Saba Haq

Saba Haq (Afghan Women's Network - AWN): Saba is from Peshawar, Pakistan. She received her BS in Accounting and Economics from the Stern School of Business at New York University. After graduation, she worked for two years as an Audit Associate at PricewaterhouseCoopers L.L.P. Saba also worked as an intern at the United Nations Capital Development Fund in the Special Unit for Microfinance. At the time of her fellowship, Saba was studying for a Master’s degree at the Fletcher School of Law and Diplomacy at Tufts University, concentrating on development economics and conflict resolution in Southwest Asia.

A Final Farewell

03 Jul

On Monday, Leeda moves back to Kabul. Her family made the difficult decision to move to Afghanistan a few weeks ago after their house was robbed and her father attacked. There were moments of sadness leading up to today as we all emotionally prepared for her departure. When we went to wish Kubra an AWN employee mubarak on her recent engagement, she and Leeda cried in they stairwell of the house as they tightly embraced one another. They would not be seeing each other again since Kubra was leaving town that day and wouldn’t return until after Leeda had already moved.

The AWN staff held a small party for Leeda in the meeting room since today was not only her last day at the AWN Peshawar office but also her birthday. I kept trying to emphasize the birthday celebration to lighten the mood around the office but Afghan sorrow runs deep and for good reason. These women are more than just coworkers-they are sisters. They share each other’s happiness and sadness and each other’s joy and grief. As is the case in many parts of the world, here, a female’s obligations to her family and her responsibilities around the home make it difficult for these women to find comfort or pleasure in many places. Family may surround them, but they still lead lonely lives. Work for those who can find it and are permitted by their families to work is an escape. It is a place where they can apply their skills and challenge themselves but it’s also a place they chat, crack jokes, have tea, and just enjoy each other’s company.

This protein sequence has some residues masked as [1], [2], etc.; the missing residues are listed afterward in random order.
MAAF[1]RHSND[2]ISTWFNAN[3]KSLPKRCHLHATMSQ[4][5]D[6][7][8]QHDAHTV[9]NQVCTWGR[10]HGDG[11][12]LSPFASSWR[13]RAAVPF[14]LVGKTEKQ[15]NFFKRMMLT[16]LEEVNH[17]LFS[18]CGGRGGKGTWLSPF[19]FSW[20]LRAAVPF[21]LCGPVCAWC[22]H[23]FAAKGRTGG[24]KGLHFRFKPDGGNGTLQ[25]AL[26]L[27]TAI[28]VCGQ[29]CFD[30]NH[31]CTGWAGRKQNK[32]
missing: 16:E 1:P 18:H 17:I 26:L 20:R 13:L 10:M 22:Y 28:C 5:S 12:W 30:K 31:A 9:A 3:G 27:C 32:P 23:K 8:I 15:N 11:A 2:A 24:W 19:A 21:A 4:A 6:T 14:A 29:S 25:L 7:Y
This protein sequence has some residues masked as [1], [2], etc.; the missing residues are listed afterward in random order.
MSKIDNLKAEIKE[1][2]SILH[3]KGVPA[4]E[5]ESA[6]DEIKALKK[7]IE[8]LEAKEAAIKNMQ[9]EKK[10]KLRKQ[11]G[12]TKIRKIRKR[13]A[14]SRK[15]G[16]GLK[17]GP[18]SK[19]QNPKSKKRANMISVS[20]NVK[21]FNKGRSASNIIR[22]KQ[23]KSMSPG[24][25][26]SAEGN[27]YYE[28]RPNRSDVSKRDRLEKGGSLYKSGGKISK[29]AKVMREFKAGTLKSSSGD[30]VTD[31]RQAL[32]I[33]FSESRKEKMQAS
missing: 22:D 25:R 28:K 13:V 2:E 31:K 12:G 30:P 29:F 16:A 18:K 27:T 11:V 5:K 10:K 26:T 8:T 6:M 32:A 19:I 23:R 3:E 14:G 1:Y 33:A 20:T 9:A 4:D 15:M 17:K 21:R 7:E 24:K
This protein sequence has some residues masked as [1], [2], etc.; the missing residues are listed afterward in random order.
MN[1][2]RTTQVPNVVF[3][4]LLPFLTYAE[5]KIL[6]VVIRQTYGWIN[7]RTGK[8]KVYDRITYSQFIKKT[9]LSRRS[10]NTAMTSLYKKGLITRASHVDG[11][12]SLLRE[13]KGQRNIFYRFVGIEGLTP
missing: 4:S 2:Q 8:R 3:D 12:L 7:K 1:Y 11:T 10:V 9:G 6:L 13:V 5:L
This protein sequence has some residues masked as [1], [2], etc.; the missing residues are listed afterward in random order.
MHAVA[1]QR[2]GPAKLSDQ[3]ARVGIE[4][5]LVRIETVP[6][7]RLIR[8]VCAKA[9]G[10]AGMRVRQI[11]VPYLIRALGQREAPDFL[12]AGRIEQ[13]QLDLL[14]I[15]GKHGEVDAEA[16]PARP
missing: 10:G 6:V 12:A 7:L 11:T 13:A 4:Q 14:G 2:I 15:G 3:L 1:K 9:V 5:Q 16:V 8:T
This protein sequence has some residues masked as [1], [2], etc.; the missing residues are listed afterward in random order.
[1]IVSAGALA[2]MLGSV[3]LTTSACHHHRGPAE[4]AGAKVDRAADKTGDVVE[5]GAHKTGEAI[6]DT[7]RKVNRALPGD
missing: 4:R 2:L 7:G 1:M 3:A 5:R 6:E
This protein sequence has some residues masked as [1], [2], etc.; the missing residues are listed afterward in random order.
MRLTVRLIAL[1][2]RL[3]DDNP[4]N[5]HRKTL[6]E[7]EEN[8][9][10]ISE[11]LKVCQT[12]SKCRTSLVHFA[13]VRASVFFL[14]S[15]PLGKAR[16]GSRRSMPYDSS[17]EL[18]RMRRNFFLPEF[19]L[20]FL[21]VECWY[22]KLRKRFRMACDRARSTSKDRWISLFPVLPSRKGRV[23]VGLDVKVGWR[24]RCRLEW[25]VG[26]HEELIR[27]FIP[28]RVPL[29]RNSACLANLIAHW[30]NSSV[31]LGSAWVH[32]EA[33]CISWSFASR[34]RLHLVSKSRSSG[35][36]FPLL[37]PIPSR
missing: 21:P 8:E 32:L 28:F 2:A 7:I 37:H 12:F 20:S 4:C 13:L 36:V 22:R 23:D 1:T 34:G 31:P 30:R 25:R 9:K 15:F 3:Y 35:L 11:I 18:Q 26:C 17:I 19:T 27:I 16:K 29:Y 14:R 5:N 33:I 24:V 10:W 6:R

You don’t have to speak Farsi to hear the sadness in their voices as they said khodafiz to one another. They took turns kissing each other on each cheek, and then stood sobbing, shaking and clinging to one another for support. I felt dry-mouthed and my stomach ached as I sat still just watching-unsure of what to say or do. There wasn’t even this much mourning at some of the funerals I have attended. Wiping her tears, Leeda came over to me and I stumbled as I rose to give her a final hug. As we embraced, I told her to be the strong Afghan woman she is for her family and for her younger sister Tamanna, an exceptional member of the AWN Youth Committee that I had worked with. Everyone upstairs went down to the gate to see Leeda to her van except me. I didn’t go because I wanted her to have some time in the presence of just her extended family of AWN staff. While I am a definite part of that family, I felt that it was too personal for me still ultimately being a stranger to witness. It felt voyeur-like watching a family being ripped apart, a family that I have only recently come to know, but one that I nonetheless respect and admire. I felt that I had not yet earned the right to see Leeda off.

The rest of the afternoon was spent in silence other than the occasional sniffle or the sound of a Kleenex being pulled from its box.

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Posted By Saba Haq

Posted Jul 3rd, 2007

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